Singeing is designed to burn off the surface fibres from the fabric to produce smoothness. The fabric passes over brushes to raise the fibres, then passes over a plate heated by gas flames.
During raising, the fabric surface is treated with sharp teeth to lift the surface fibres, thereby imparting downiness, softness and warmth, as in flannelette.
Calendering is a procecss in which the fabric is passed between heated rollers to generate smooth, polished or embossed effects.
Sanforisation is a form of mechanical pre-shrinking, so that the fabric will shrink less upon laundering.
Dyeing is commonly carried out with an anionic direct dye by completely immersing the fabric (or yarn) in an aqueous dye bath according to a prescribed procedure. For improved fastness to washing, rubbing and light, further dyeing methods can used. These require more complex chemistry during processing, and are thus more expensive to apply.
Printing is the application of colour in the form of a paste or ink to the surface of a fabric in a predetermined pattern. It can be described as a form of localised dyeing. Printing designs onto previously dyed fabric is also possible.
Economic, environmental and political consequences of cotton manufacture
Production of cotton requires arable land. In addition, cotton is farmed intensively and uses large amounts of fertilizer and 25% of the world's insecticides. Native Indian varieties of cotton were rainwater fed, but modern hybrids used for the mills need irrigation, which spreads pests. The 5% of cotton-bearing land in India uses 55% of all pesticides used in India.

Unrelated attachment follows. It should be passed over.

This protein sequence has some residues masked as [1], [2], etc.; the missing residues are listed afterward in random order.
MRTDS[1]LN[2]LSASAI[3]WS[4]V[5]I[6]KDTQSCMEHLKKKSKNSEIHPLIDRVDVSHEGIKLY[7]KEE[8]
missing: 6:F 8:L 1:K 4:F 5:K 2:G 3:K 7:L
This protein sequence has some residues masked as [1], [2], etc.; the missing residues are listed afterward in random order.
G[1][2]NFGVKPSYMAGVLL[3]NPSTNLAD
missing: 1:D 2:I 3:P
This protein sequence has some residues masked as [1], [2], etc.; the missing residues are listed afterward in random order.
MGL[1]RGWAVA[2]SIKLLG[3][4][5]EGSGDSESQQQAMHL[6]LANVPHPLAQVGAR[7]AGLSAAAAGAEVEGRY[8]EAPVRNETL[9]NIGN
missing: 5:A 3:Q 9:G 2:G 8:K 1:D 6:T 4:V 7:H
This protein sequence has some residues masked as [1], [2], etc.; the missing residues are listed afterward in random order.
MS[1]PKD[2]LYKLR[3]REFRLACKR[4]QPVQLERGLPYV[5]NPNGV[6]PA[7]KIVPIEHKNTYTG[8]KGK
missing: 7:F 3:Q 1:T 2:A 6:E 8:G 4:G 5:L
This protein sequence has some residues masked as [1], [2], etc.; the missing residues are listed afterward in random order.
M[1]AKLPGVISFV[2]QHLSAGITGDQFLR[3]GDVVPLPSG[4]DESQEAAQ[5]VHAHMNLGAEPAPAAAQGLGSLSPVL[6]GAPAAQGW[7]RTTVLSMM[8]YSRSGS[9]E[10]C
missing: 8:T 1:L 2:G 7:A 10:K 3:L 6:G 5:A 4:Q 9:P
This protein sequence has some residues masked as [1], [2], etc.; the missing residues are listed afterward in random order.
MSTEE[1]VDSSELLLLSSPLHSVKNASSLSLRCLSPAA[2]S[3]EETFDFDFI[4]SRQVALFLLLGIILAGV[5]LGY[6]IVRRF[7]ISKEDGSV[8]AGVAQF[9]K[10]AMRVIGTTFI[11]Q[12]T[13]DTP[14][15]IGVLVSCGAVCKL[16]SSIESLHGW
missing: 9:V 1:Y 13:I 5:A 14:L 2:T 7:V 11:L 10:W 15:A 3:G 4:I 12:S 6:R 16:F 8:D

The consumption of energy in form of water and electricity is relatively high, especially in processes like washing, de-sizing, bleaching, rinsing, dyeing, printing, coating and finishing. Processing is time-consuming. The major portion of water in textile industry is used for wet processing of textile (70 per cent). Approximately 25 per cent of energy in the total textile production like fibre production, spinning, twisting, weaving, knitting, clothing manufacturing etc. is used in dyeing. About 34 per cent of energy is consumed in spinning, 23 per cent in weaving, 38 per cent in chemical wet processing and five per cent in miscellaneous processes. Power dominates consumption pattern in spinning and weaving, while thermal energy is the major factor for chemical wet processing.
Cotton acts as a carbon sink as it contains cellulose and this contains 44.44% carbon. However, due to carbon emissions from fertiliser application, use of mechanized tools to harvest the cotton and so forth cotton manufacture tends to emit more CO2 than is stored in the form of cellulose.
The growth of cotton is divided into two segments i.e. organic and genetically modified. Cotton crop provides livelihood to millions of people but its production is becoming expensive because of high water consumption, use of expensive pesticides, insecticides and fertiliser. Genetically modified products aim to increase disease resistance and reduce the water required. The organic sector in India was worth $583 million. Genetically modified cotton, in 2007, occupied 43% of cotton growing areas in India.
Before mechanisation, cotton was harvested manually by farmers in India and by African slaves in America. In 2012 Uzbekistan was a major exporter of cotton and uses manual labour during the harvest. Human rights groups have expressed concerns over healthcare professionals and children being forced to pick cotton.